Llewellyn Worldwide, Ltd.
View your shopping cart Shopping Cart | My Account | Help | Become a Fan on Facebook Become a Fan | Follow Us on Twitter Follow Us | Watch Us on YouTube Watch Us | Subscribe to our RSS Feeds Subscribe
Browse ProductsAuthorsArticlesBlogsEncyclopediaNewslettersAffiliate ProgramContact UsBooksellers
Advanced Search

A Holiday Challenge

This post was written by Angela
on December 20, 2011 | Comments (1)

I’m pet-sitting over the holidays, which means I am in a house with a lot more tv channels than I’m accustomed to. While flipping through the endless options this weekend I came across a program talking about the origins of varied holiday traditions that abound. While I’ve pondered the meaning behind some of my own automatic traditions before, this show offered history and reasoning I’d never heard before.

One of my favorite traditions is decorating an evergreen tree and making a holiday wreath for the front door. The historical interpretation I find most connection to is that of hope for spring and a new year, shown by the tree’s green life surviving through winter. We also burn our tree and from decorating to the burning, I find it to be a great symbol for honoring what life has given me, acknowledging that I am always provided for, and recognizing that even in darkness there’s light to be found.

In the end, the show offered interesting insight into the fact that from the traditions we hold fast to (throughout the world’s wide range of religions) a lot of them originate from the same sources. So no matter what our disagreements may be now, through our celebration we’re often anchored in similar archetypal beliefs and holding common threads into the past.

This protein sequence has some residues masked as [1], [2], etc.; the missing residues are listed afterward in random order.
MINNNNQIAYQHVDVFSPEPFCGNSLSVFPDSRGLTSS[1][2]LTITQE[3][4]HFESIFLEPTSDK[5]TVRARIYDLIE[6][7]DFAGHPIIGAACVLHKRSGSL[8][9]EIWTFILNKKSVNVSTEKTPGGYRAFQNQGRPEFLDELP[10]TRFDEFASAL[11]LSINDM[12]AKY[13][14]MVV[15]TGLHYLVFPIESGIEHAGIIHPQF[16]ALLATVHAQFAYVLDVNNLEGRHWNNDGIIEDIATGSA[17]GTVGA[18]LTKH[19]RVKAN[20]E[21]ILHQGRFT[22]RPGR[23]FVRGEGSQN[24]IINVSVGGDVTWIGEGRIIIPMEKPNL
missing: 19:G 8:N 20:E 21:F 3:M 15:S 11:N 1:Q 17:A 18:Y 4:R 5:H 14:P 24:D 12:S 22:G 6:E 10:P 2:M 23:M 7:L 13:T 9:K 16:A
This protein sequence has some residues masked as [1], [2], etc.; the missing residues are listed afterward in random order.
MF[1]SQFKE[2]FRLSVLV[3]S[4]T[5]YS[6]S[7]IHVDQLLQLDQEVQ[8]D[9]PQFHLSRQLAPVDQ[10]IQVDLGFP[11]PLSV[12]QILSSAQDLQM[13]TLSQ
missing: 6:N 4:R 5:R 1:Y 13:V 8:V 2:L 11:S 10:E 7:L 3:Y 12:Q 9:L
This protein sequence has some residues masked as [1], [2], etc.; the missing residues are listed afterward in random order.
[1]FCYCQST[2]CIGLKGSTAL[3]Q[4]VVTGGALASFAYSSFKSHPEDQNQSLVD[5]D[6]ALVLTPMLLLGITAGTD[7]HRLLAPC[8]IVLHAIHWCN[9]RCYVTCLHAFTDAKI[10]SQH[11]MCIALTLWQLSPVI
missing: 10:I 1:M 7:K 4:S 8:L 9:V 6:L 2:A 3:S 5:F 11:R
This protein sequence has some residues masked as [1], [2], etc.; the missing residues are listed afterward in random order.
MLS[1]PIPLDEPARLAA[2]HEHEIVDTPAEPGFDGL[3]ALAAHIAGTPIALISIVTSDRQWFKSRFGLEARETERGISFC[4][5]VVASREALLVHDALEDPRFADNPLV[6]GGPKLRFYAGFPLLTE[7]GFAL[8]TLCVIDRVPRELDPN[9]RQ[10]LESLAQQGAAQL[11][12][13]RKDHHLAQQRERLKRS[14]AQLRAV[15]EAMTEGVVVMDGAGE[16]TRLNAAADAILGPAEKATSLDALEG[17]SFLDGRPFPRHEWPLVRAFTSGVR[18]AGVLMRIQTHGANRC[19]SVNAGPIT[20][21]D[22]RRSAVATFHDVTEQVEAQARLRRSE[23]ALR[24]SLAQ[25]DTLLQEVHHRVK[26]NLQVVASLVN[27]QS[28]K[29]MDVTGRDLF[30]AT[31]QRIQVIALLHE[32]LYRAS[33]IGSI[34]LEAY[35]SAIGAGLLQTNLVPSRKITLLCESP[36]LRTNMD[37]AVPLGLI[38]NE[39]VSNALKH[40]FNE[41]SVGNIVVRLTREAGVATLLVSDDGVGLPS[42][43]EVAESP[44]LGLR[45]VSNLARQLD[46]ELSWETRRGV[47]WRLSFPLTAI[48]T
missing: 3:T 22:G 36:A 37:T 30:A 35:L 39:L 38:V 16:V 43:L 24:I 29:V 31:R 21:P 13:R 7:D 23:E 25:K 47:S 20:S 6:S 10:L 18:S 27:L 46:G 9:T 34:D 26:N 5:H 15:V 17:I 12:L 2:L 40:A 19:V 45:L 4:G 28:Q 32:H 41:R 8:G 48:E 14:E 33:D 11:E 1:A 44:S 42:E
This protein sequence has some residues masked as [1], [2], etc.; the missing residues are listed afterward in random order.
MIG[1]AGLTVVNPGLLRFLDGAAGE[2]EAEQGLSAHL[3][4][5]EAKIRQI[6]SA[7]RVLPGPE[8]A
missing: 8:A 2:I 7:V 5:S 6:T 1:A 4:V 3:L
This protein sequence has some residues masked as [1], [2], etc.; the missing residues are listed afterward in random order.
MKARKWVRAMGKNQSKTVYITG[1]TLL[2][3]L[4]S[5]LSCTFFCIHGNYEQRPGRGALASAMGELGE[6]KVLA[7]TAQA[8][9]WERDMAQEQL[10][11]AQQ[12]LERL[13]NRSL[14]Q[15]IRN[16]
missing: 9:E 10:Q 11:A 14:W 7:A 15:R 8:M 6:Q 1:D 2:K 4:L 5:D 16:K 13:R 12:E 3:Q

As we enter Hanukkah and approach Christmas, Kwanzaa, New Year’s, Yule and Winter Solstice (northern hemisphere), and all other winter holidays, my challenge to you is to define the origin of a tradition you act out every year without really know why. Whether it is a religious symbol, secular action, or something that simply fills you with peace and nostalgic comfort, knowing the history behind it can bring deeper understanding. Personally, unwrapping the history allows me to accept the traditional meaning or create an alternate one. It also makes my action not only one of personal significance, but knowingly connects me to others who have followed the practice before me.

What traditions have you been following without really knowing why? What has your research revealed? Is it surprising to you? Share your experience with us here and help us all learn a little more about why we do the things we do!

If you’re  interested in learning more, you may find Yule: A Celebration of Light and Warmth to be an interesting title.

Happy Holidays!

 

Reader Comments

avatar
#1 
Written By Angela
on December 21st, 2011 @ 11:30 am

Here is another source of some interesting info surrounding the solstice and other winter holidays: http://news.yahoo.com/video/whoknew-19124225/winter-solstice-27640810.html#crsl=%252Fvideo%252Fwhoknew-19124225%252Fwinter-solstice-27640810.html

Add a Comment

required, use real name
required, will not be published
optional, your blog address

Verification Code:
Please enter the words that you see, below, into the box provided.